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A Time to Back Down?

By Mary Fan & Chris Jackson
Arizona Daily Wildcat
April 12, 1999
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By Mary Fan

There should be a hush over the Balkans today.

There should have been a hush yesterday.

A space for Serbs to stop and scratch consciences that should be ragged with the continuing futility and folly of it all. A time for Serbs and NATO forces alike to resurrect values other than aggression, other than vengeance.

But on Orthodox Easter yesterday, the bombs continued to whistle over Yugoslavia, and media accounts of that dim day showed only defiance, and no dawning.

The first media account in weeks to break from a disturbing tendency to seek out the most polar portrayals of Serbians as wholly evil butchers, served up instead another unconscious propaganda: Serbs denouncing the air strikes and braving them to attend mass in a community show of determination.

The picture is damning on many levels. Most critically, it shows a NATO apparently fulfilling every ugly expectation that its critics, most notably Russia, have believed.

The Serbs say they have shut down their war machine in Kosovo and pulled on home. But the massive NATO machine keeps churning, buffeting a body that has apparently stopped flailing.

Now there is talk of foreign troops entering Kosovo and every wrong hackle is raised among the Serbians, and the Russians. These opponents believe their great fear that NATO is using the age-old Balkan conflict as a pretext for penetrating and occupying the region is being realized.

This continuing polarization is excruciating for a region that is crying for a hush. It promises that once again, superpower patronage will not allow old hatreds to die.

And this makes any hope of reinjecting Kosovar Albanians back into a secure home to live autonomously - from NATO nations, as well as Serb rule - a foolish and futile one.

What a waste. What a waste of blood spilled precisely because of this continuing pattern of renewal of hatred, amplification of hatred on the strength of unceasing superpower intervention.

The deaths, the great historic injustices of Albanian against Serbian and now, terribly, Serbian against Albanian has bought nothing. Not even a momentary hush.

The Serbs still hate the Albanians, Albanians still hate the Serbs, Russia again trains her nuclear weapons on the U.S.and the foolishness and futility of it all is obscured in the continuing babble of aggression and counterhatred.

By Chris Jackson

When NATO began bombing Yugoslavia two weeks ago, a line had been crossed. Now it's time to cross another line, if the Clinton administration ever grows a backbone.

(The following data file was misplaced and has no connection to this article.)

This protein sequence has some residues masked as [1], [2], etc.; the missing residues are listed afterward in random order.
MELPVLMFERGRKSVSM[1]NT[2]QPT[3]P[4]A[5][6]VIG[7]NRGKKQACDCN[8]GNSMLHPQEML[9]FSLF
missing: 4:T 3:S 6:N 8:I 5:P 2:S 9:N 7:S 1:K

Despite criticism over NATO's decision to keep bombing Yugoslavia during yesterday's celebration of Orthodox Easter, it is not enough.

The fighting did not stop in Kosovo, even though President Slobodan Milosevic declared a cease fire on the ground. It is true that it might have been the KLA attacking the

Serb army and the Serbs merely defending themselves, but time and time again Milosevic has not kept his word.

He is a dictator in the same vein as Saddam Hussein, and unlike how it dealt with Hussein, the United States must do the right thing this time.

NATO must invade Kosovo with ground troops, secure the province, and then march on Belgrade and remove Milosevic by force.

But President Clinton and his advisers are too busy watching polls and worrying about what effect all of this is going to have on Vice President Al Gore's chances in 2000. If Clinton had listened to his NATO allies and to the men in the Pentagon ground troops would already be in position to strike.

Without any sort of ground presence, Milosevic shocked the international community and launched a massive purge of the Kosovar Albanians that has resulted in over 500,000 people being expelled from the province. NATO's air attacks did exactly the opposite of what Clinton had anticipated. Yugoslavia lashed out like a wounded animal instead of backing away and biding its time like Iraq did.

The bombing campaign has failed in stopping the human exodus from Kosovo, and it will not stop the fighting or force Milosevic to capitulate. Talks between Milosevic and his pseudo-international contacts, Cyprus and Russia, have gone nowhere.

Diplomacy has been exhausted. The bombing campaign cannot stop the ethnic cleansing. After all, for every tank and bunker destroyed, all it takes is three guys, some AK-47s and a jeep to force an unarmed Kosovo family out of its house.

NATO has painted itself into a corner. If it withdraws, it will lose face and quite possibly disintegrate, and the human slaughter will continue and likely spread across the borders into Macedonia and Albania.

It's time to invade Kosovo, and then to oust Milosevic. Otherwise it's all for nothing.